Interspersed with local lore (when the spring's first bumblebee appears the children can go barefoot) is deep technical knowledge of cultivation and land management and the hazards of modern agri–business. Kline records statewide meetings of district supervisors, knows which speakers and committee chairmen are in the pockets of the oil and gas lobbyists, stands up and says his part.
At a time when America's population is being turned toward the benefits of small, local farming practices on our health and our environment, Kline's daybook offers a striking example of the ways in which we are connected to our environment, and the pleasure we can take in daily work and stewardship.
Essays on Poetry and Poets
“There is no exaggeration in pointing out that these essays are addressed to the soul of the reader. They are not academic exercises in erudition as a contribution to ‘Eng. Lit.’” —from the introduction by Brian Keeble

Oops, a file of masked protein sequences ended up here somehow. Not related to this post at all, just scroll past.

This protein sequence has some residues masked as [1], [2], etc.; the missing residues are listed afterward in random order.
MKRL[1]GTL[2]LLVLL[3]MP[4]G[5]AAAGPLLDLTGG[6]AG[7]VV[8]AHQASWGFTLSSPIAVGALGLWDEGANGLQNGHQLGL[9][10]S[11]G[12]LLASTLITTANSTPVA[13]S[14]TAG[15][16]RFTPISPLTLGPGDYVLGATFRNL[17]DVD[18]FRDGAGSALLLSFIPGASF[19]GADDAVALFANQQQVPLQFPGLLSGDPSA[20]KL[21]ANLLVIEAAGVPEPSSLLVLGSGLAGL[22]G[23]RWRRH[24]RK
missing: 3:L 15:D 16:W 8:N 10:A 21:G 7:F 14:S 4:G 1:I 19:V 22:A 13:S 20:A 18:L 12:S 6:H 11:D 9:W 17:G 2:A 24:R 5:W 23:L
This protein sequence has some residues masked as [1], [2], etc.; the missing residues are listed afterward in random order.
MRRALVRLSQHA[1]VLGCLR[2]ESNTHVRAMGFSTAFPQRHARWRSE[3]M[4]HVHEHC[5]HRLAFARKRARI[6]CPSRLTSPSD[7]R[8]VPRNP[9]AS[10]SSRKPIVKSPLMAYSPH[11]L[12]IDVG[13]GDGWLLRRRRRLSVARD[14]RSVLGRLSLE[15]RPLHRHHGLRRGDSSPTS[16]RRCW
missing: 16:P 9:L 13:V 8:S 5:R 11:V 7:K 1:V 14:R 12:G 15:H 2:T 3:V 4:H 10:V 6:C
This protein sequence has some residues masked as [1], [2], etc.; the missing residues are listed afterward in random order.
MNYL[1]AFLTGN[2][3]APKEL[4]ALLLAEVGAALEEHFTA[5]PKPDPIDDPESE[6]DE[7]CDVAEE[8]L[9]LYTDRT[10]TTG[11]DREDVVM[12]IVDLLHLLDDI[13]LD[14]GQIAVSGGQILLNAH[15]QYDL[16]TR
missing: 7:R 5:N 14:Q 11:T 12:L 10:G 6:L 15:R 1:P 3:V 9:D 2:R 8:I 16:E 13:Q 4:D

Kathleen Raine was one of the greatest British poets of the last century. Born to a deeply literary and spiritual household, she went on to study at Cambridge, where she met Jacob Bronowski, William Empson, and Malcolm Lowry. A dedicated neoPlatonist, she studied and presented the works of Thomas Taylor and wrote seminal books on William Blake. With Keith Critchlow, Brian Keeble, and Philip Sherrard, she founded, in 1981, the Temenos Academy of Integral Studies, its journal Temenos
, and, later, the Temenos Academy Review
. HRH The Prince of Wales became the patron of the academy in 1997.
For our new selection, That Wondrous Pattern
, Raine offers sixteen essays that range from “The Inner Journey of the Poet” and “What Is Man?” to essays on Blake, Wordsworth, Hopkins, Yeats, Eliot, and several others. The centerpiece, “What Is the Use of Poetry?”, is a rigorous defense of the great art. Editor Brian Keeble himself contributes a fascinating introduction to Raine’s work, and Wendell Berry, a colleague and friend of hers, offers a preface.
All who spend time in the presence of this wonderful writer will leave newly entranced with the art and use of the beautiful, convinced that “it is only in moments when we transcend ourselves that we can know anything of value.